So you have decided to turn your craft hobby into a business – you have crafted for hours and you have begun to get a nice body of work together! Well Done!
Well now you need to price up your work.
Pricing your Art and Craft Work
Pricing is always a tricky area – and crafts people are often tempted to undersell their work (and themselves), but if you want to make money from your craft stop undervaluing your self now – if you price correctly you are more likely to be still running your business in 2 years time and on into the future.
Understanding the Different Terms for Pricing
Cost Price, Wholesale and Retail
These are the different terms you need to understand to sell your work.
Cost Price – The price it costs you to make your product
Wholesale – The Price you sell to shops for
Retail – The price the general public should pay for your work.
Pricing – Cost Price
First up we need to work out a cost price – the price it costs you to make your products
So you need to know your cost of materials (remember to buy wholesale).
next your hourly wage – for crafts about £25 an hour plus seems common – remember you are charging for your skill and expertise. Check your charging enough to make a living as it is unlikely you will be spending more than 50% of your time making.
and finally know your overheads – you can work this out properly (which I would recommend) by adding up your annual costs for workshop, elec, water, marketing, phone, internet, insurence, advertising etc – if you are short of time add 10 – 20%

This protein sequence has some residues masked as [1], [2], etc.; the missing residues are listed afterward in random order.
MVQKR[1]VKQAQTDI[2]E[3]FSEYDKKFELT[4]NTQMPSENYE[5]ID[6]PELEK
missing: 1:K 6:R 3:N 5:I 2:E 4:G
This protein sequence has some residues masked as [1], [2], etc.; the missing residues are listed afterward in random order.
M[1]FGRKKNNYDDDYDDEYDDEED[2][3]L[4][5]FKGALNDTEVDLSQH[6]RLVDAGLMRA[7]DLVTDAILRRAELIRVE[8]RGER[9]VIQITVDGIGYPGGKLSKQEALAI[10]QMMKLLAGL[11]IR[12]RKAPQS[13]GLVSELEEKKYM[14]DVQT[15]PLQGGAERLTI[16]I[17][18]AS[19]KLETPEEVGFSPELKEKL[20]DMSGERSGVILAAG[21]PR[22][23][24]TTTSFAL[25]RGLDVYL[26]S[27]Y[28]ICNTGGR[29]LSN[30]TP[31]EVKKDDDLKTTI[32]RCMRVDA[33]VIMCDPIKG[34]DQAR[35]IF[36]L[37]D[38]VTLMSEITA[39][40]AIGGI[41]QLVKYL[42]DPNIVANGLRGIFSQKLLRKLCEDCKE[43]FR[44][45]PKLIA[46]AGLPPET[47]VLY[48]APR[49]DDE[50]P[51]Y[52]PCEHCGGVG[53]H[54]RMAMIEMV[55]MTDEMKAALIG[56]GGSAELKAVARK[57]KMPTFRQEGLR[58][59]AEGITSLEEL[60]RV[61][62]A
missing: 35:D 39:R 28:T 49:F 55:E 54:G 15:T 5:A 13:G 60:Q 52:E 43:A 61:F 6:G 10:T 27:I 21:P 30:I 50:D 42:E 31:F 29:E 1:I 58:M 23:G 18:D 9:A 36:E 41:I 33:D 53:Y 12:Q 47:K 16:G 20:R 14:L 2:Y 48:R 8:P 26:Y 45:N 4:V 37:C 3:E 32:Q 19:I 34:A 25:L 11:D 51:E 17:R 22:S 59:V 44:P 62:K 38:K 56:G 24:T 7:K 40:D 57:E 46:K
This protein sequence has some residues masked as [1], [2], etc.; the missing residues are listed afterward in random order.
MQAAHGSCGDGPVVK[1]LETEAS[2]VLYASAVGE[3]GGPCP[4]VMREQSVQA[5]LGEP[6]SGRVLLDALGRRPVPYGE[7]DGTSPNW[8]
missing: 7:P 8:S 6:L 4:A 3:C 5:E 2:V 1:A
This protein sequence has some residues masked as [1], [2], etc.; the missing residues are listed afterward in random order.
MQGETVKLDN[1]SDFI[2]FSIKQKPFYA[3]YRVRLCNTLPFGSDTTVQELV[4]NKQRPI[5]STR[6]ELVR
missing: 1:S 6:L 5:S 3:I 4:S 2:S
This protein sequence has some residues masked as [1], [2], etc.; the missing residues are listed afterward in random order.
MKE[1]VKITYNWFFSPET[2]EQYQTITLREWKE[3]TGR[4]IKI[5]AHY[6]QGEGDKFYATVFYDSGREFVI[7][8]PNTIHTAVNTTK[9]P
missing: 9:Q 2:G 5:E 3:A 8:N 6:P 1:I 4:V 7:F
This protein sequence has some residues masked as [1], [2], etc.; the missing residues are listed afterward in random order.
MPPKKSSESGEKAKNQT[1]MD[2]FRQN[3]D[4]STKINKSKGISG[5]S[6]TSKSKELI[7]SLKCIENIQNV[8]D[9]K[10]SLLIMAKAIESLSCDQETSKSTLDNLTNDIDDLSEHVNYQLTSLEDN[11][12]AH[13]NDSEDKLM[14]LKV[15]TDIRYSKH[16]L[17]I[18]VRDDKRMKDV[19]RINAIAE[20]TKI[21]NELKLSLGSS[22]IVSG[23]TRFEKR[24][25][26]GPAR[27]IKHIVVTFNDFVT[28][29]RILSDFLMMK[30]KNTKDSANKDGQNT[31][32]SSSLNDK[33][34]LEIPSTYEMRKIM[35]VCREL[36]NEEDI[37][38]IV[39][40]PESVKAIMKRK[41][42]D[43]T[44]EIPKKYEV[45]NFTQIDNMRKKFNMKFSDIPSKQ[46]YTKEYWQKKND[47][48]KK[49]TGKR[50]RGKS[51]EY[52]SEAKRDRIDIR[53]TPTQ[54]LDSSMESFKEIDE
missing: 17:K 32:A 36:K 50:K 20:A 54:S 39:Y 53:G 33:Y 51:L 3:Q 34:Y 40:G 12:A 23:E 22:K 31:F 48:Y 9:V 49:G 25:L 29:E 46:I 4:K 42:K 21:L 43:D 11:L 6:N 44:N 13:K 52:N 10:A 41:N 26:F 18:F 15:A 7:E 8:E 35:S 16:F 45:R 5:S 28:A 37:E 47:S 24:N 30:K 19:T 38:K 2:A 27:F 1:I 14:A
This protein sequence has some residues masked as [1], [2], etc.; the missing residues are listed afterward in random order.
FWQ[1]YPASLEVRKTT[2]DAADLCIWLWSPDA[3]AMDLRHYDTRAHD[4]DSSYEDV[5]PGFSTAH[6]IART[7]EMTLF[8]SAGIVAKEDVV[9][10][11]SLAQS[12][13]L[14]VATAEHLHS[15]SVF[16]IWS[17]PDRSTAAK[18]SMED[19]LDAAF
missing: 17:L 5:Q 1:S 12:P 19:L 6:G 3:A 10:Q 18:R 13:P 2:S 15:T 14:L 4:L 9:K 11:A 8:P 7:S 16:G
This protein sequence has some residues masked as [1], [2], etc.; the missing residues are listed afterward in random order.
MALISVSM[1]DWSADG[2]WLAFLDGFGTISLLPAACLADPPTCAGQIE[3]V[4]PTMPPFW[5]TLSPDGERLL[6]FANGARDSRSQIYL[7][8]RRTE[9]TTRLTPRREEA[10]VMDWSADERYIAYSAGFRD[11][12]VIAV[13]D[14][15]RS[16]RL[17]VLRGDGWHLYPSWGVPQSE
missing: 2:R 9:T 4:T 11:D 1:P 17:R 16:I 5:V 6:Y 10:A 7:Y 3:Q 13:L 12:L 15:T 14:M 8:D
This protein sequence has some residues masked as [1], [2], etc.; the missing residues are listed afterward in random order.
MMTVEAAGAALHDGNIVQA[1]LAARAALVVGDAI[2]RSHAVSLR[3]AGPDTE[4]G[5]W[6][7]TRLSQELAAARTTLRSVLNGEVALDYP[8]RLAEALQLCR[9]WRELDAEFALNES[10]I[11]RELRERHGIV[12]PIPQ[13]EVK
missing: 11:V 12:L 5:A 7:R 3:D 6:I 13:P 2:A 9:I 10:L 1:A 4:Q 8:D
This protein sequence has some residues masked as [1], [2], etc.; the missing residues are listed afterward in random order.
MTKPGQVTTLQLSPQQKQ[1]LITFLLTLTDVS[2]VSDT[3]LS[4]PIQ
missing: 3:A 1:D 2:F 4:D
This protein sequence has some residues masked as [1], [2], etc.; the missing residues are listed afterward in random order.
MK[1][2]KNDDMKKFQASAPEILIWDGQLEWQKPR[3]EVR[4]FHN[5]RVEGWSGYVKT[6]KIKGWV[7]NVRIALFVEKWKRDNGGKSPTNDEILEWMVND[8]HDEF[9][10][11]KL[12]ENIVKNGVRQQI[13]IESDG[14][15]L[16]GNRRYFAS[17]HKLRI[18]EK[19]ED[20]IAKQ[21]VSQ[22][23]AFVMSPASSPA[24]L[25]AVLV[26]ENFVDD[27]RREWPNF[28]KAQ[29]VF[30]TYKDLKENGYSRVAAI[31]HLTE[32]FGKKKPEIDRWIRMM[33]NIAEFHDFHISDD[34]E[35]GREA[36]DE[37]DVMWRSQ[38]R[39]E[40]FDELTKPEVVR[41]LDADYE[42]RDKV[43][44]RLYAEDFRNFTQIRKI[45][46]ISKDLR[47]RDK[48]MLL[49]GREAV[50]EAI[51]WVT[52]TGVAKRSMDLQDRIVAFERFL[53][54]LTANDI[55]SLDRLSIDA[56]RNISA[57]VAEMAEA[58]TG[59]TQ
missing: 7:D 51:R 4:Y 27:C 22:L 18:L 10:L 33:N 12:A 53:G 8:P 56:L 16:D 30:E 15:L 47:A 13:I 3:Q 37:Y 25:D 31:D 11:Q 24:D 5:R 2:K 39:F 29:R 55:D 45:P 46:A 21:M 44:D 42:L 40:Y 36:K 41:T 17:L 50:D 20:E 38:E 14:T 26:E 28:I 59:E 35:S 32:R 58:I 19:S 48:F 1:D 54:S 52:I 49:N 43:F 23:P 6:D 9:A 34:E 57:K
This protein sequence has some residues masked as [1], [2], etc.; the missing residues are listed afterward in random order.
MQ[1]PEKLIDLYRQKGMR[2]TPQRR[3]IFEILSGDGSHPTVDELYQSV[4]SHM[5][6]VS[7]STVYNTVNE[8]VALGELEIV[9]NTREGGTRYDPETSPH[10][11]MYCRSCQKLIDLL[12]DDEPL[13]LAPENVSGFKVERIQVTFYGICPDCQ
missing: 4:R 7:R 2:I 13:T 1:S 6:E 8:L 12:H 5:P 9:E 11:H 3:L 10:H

Add them all together and you get the cost Price (What it costs you to make your item!)
Pricing – Wholesale Price
Wholesale price is the price you sell to shops.
As a guide Cost Price x 2
Pricing – Retail Price
Retail Price is the price you sell to the public.
As a guide Retail Price x 2 or 3
Another pointer for pricing is to research the market place – check you are pricing in the right area in the market place (obviously check you are still making profit!)
If your pricing is working out very much over what you can charge, look at changing different factors, can you batch produce to get costs down, are you buying materials at wholesale or trade, do you need to sell in more upmarket venues?
There is so much more to say on pricing, but that is a guide for now.